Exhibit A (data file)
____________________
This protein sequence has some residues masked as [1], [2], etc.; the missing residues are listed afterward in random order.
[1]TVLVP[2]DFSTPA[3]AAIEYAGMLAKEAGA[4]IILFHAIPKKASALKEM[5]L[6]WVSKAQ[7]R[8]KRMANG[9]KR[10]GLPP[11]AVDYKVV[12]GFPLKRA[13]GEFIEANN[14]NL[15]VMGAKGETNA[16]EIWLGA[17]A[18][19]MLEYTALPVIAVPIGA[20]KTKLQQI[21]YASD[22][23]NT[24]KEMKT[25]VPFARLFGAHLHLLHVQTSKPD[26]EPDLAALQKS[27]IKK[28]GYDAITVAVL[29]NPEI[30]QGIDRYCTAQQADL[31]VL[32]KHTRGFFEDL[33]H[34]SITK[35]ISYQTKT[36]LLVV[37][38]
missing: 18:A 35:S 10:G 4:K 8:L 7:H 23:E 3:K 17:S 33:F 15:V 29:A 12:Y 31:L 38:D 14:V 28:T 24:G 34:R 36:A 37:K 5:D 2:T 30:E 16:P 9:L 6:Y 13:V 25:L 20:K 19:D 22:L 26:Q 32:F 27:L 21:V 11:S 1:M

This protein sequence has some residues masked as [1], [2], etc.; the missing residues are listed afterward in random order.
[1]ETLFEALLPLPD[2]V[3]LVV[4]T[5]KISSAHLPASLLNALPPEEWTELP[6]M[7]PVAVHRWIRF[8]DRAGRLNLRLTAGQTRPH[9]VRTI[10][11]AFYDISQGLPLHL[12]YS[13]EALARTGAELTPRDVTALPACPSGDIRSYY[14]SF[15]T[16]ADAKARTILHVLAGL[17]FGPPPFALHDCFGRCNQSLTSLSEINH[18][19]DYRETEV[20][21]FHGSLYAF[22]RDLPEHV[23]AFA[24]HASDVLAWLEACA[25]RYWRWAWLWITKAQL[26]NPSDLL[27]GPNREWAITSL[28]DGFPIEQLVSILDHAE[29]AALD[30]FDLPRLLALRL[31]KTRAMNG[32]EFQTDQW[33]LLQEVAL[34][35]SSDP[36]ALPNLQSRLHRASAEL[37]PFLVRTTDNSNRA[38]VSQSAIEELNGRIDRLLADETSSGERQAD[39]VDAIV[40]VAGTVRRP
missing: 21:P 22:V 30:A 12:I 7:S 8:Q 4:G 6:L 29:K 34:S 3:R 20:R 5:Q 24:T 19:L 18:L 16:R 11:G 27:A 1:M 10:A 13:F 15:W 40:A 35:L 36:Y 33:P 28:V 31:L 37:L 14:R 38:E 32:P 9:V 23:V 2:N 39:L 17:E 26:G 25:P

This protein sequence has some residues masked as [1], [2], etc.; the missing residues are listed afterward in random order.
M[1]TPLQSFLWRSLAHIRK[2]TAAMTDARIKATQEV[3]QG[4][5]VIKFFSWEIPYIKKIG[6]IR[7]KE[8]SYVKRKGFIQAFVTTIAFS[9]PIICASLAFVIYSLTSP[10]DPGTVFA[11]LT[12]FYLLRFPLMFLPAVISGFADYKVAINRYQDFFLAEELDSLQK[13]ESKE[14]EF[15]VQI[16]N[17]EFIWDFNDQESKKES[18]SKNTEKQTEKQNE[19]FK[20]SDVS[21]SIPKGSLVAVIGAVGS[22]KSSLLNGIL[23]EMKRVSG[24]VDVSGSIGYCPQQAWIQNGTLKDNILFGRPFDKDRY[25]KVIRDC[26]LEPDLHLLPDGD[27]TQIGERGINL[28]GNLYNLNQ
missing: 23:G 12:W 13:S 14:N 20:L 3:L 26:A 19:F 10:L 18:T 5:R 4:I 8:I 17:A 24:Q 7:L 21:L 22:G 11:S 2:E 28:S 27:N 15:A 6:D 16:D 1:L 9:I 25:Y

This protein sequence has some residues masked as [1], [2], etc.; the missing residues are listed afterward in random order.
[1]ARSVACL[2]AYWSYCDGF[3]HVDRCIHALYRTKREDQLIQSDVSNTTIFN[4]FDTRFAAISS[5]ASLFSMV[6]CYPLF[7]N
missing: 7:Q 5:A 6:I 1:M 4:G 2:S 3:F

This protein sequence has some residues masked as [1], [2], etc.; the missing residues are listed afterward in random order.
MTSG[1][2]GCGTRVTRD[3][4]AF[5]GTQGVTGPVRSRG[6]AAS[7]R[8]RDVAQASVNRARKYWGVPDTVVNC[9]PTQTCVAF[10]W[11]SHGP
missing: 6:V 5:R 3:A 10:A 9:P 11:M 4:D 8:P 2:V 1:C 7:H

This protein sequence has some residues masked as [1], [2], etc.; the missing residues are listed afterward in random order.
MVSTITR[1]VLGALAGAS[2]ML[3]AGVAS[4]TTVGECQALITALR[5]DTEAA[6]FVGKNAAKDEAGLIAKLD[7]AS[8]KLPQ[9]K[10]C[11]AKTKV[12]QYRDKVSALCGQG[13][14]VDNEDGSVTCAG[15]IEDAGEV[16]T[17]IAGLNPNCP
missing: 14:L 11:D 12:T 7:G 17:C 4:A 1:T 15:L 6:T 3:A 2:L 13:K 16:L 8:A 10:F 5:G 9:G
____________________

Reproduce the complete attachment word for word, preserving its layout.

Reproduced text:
This protein sequence has some residues masked as [1], [2], etc.; the missing residues are listed afterward in random order.
[1]TVLVP[2]DFSTPA[3]AAIEYAGMLAKEAGA[4]IILFHAIPKKASALKEM[5]L[6]WVSKAQ[7]R[8]KRMANG[9]KR[10]GLPP[11]AVDYKVV[12]GFPLKRA[13]GEFIEANN[14]NL[15]VMGAKGETNA[16]EIWLGA[17]A[18][19]MLEYTALPVIAVPIGA[20]KTKLQQI[21]YASD[22][23]NT[24]KEMKT[25]VPFARLFGAHLHLLHVQTSKPD[26]EPDLAALQKS[27]IKK[28]GYDAITVAVL[29]NPEI[30]QGIDRYCTAQQADL[31]VL[32]KHTRGFFEDL[33]H[34]SITK[35]ISYQTKT[36]LLVV[37][38]
missing: 18:A 35:S 10:G 4:K 8:L 7:H 23:E 3:K 17:S 33:F 15:V 29:A 12:Y 31:L 38:D 14:V 28:T 24:G 34:R 36:A 37:K 5:D 2:T 30:E 16:P 9:L 6:Y 13:V 25:L 20:K 19:D 22:L 26:Q 32:F 27:L 21:V 11:S 1:M

This protein sequence has some residues masked as [1], [2], etc.; the missing residues are listed afterward in random order.
[1]ETLFEALLPLPD[2]V[3]LVV[4]T[5]KISSAHLPASLLNALPPEEWTELP[6]M[7]PVAVHRWIRF[8]DRAGRLNLRLTAGQTRPH[9]VRTI[10][11]AFYDISQGLPLHL[12]YS[13]EALARTGAELTPRDVTALPACPSGDIRSYY[14]SF[15]T[16]ADAKARTILHVLAGL[17]FGPPPFALHDCFGRCNQSLTSLSEINH[18][19]DYRETEV[20][21]FHGSLYAF[22]RDLPEHV[23]AFA[24]HASDVLAWLEACA[25]RYWRWAWLWITKAQL[26]NPSDLL[27]GPNREWAITSL[28]DGFPIEQLVSILDHAE[29]AALD[30]FDLPRLLALRL[31]KTRAMNG[32]EFQTDQW[33]LLQEVAL[34][35]SSDP[36]ALPNLQSRLHRASAEL[37]PFLVRTTDNSNRA[38]VSQSAIEELNGRIDRLLADETSSGERQAD[39]VDAIV[40]VAGTVRRP
missing: 21:P 22:V 30:A 12:I 7:S 8:Q 4:G 6:L 29:K 34:S 3:R 20:R 5:Q 24:T 19:L 18:L 16:R 11:G 27:A 1:M 10:A 13:F 15:W 40:A 35:L 36:Y 33:P 28:V 31:L 37:L 14:R 38:E 32:P 9:V 23:V 2:N 39:L 17:E 26:G 25:P

This protein sequence has some residues masked as [1], [2], etc.; the missing residues are listed afterward in random order.
M[1]TPLQSFLWRSLAHIRK[2]TAAMTDARIKATQEV[3]QG[4][5]VIKFFSWEIPYIKKIG[6]IR[7]KE[8]SYVKRKGFIQAFVTTIAFS[9]PIICASLAFVIYSLTSP[10]DPGTVFA[11]LT[12]FYLLRFPLMFLPAVISGFADYKVAINRYQDFFLAEELDSLQK[13]ESKE[14]EF[15]VQI[16]N[17]EFIWDFNDQESKKES[18]SKNTEKQTEKQNE[19]FK[20]SDVS[21]SIPKGSLVAVIGAVGS[22]KSSLLNGIL[23]EMKRVSG[24]VDVSGSIGYCPQQAWIQNGTLKDNILFGRPFDKDRY[25]KVIRDC[26]LEPDLHLLPDGD[27]TQIGERGINL[28]GNLYNLNQ
missing: 23:G 12:W 13:S 14:N 20:L 3:L 26:A 19:F 10:L 18:T 5:R 4:I 8:I 17:A 24:Q 7:L 21:L 22:G 11:S 2:E 28:S 27:N 15:A 6:D 16:D 1:L 9:I 25:Y

This protein sequence has some residues masked as [1], [2], etc.; the missing residues are listed afterward in random order.
[1]ARSVACL[2]AYWSYCDGF[3]HVDRCIHALYRTKREDQLIQSDVSNTTIFN[4]FDTRFAAISS[5]ASLFSMV[6]CYPLF[7]N
missing: 7:Q 5:A 6:I 1:M 4:G 2:S 3:F

This protein sequence has some residues masked as [1], [2], etc.; the missing residues are listed afterward in random order.
MTSG[1][2]GCGTRVTRD[3][4]AF[5]GTQGVTGPVRSRG[6]AAS[7]R[8]RDVAQASVNRARKYWGVPDTVVNC[9]PTQTCVAF[10]W[11]SHGP
missing: 6:V 5:R 3:A 10:A 9:P 11:M 4:D 8:P 2:V 1:C 7:H

This protein sequence has some residues masked as [1], [2], etc.; the missing residues are listed afterward in random order.
MVSTITR[1]VLGALAGAS[2]ML[3]AGVAS[4]TTVGECQALITALR[5]DTEAA[6]FVGKNAAKDEAGLIAKLD[7]AS[8]KLPQ[9]K[10]C[11]AKTKV[12]QYRDKVSALCGQG[13][14]VDNEDGSVTCAG[15]IEDAGEV[16]T[17]IAGLNPNCP
missing: 14:L 11:D 12:T 7:G 17:C 4:A 1:T 15:L 6:T 3:A 2:L 13:K 16:L 8:A 10:F 5:G 9:G